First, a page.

Deputy Attorney General Lisa Monaco issued new guidance over how to investigate ransomware after a series of cyberattacks rocked U.S. supply chains.
WASHINGTON (CN) — On May 7, one of the largest pipeline operators in the United States abruptly shut down operations. The Colonial Pipeline in Alpharetta, Georgia, was the latest victim of a ransomware attack that led to a gas shortage on the East Coast. The oil giant reportedly paid the hackers almost $5 million in cryptocurrency after the breach.
They took the company’s systems offline to “contain the threat” and ceased all pipeline operations in the process.
Similarly, the largest meat supplier in the world, JBS, fell victim to another ransomware attack that hit their operations in the U.S. and Australia. Both attacks are believed to have been perpetrated by Russians, including REvil, an infamous ransomware gang composed of Russian speakers.
“Ransomware attacks are a real and present danger to critical infrastructure around the world and, by extension, every single consumer,” Amit Yoran, CEO of the cybersecurity firm Tenable, said in an email. “Any downtime of these operations can cost millions of dollars but also has the potential to have serious economic impacts — food security issues, fuel shortages, and more.”
Deputy Attorney General Lisa Monaco released an internal memo late Thursday detailing new guidance on how to tackle cyberattacks as a result.
These recent ransomware attacks “underscore the growing threat that ransomware and digital extortion pose to the Nation, and the destructive and devastating consequences ransomware attacks can have on critical infrastructure,” she wrote.
Monaco, a seasoned national security expert, has launched a full offensive against cyberattacks since taking office in April. By early May, she’d launched a wide-reaching review of the department’s cybersecurity strategy with the goal of bringing forth “actionable recommendations” within four months.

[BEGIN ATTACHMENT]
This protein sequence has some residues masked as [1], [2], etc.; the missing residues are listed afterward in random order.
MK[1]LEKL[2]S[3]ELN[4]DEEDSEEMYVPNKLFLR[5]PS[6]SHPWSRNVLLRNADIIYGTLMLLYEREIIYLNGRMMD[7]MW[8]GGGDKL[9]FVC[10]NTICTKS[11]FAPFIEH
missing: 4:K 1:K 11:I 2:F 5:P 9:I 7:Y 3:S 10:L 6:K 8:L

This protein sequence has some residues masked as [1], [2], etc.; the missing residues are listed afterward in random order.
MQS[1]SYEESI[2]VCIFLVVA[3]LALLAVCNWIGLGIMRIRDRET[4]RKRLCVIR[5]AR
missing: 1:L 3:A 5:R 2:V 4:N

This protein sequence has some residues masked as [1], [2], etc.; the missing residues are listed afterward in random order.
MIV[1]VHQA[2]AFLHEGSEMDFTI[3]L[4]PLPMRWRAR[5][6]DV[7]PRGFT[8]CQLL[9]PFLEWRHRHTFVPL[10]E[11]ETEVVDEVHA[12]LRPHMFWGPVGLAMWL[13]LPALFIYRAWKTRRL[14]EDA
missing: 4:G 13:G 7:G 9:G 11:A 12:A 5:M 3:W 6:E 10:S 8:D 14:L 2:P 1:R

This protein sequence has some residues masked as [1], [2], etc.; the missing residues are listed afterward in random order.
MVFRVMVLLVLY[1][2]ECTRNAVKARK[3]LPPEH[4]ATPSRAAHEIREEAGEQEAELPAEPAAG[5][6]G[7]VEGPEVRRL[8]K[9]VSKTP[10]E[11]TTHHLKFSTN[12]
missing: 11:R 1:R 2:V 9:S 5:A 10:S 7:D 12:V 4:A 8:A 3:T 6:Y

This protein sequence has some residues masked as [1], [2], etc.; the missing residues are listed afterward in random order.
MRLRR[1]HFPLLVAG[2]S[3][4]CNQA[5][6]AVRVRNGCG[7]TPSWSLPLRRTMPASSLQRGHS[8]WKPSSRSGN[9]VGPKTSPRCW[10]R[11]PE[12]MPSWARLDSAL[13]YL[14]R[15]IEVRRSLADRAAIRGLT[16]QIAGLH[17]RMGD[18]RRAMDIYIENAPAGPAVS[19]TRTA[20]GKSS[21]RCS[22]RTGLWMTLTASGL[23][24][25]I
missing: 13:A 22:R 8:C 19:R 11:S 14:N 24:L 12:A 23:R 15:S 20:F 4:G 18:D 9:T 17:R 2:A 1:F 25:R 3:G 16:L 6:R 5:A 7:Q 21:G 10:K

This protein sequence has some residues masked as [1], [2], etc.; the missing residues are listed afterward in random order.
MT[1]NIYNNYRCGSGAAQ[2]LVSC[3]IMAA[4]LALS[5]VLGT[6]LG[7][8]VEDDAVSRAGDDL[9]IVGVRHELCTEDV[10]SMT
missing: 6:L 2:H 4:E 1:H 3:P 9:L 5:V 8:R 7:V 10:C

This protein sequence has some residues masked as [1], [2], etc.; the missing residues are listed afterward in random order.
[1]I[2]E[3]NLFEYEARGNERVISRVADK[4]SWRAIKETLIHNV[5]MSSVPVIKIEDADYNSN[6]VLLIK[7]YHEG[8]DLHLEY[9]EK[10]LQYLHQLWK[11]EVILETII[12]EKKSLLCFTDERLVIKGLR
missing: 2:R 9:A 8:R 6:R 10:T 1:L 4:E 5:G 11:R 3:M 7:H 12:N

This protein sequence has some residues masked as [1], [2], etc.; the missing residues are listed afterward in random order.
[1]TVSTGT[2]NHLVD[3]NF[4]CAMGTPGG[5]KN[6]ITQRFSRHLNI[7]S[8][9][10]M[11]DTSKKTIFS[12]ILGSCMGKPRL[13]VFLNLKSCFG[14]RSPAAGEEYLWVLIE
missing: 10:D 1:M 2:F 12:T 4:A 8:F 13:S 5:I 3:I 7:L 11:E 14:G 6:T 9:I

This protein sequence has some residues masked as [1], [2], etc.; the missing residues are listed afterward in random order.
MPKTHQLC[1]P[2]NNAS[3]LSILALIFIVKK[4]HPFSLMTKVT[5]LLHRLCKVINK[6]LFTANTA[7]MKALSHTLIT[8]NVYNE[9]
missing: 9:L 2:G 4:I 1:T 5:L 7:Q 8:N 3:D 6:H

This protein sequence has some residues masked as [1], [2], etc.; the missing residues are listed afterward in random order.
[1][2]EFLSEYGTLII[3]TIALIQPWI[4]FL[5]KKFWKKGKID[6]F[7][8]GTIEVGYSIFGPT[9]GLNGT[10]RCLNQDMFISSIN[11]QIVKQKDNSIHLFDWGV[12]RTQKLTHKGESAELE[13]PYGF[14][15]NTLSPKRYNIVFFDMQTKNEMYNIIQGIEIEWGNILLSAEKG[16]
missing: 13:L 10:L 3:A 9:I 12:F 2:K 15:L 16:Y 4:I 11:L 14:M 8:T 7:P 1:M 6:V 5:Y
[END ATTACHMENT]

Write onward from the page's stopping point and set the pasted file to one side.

“We know that ransomware attacks and digital extortion schemes are often conducted by transnational criminal actors, spread without regard to geographic borders, and thrive on the abuse of online digital and financial infrastructure,” the deputy attorney general continued. “Accordingly, the Department must make sure that its efforts in combating digital extortion are focused, coordinated, and appropriately resourced.”
The new guidelines aim to funnel all cases related to ransomware or digital extortion into the Criminal Division’s Computer Crime and Intellectual Property Section. The new guidance dictates that U.S. Attorney’s Offices notify them and the National Security and Cyber Crime Coordinator when a qualifying case falls into their hands.
Aside some ransomware, these cases would also have to do with cryptocurrency exchanges, botnets, online money laundering and anti-virus services, each of which have been used cyberattacks around the world.
“Cybercriminals are smart — they’re following the money,” Yoran said. “They understand they’ll get a higher return-on-investment by targeting the backbone of our country.”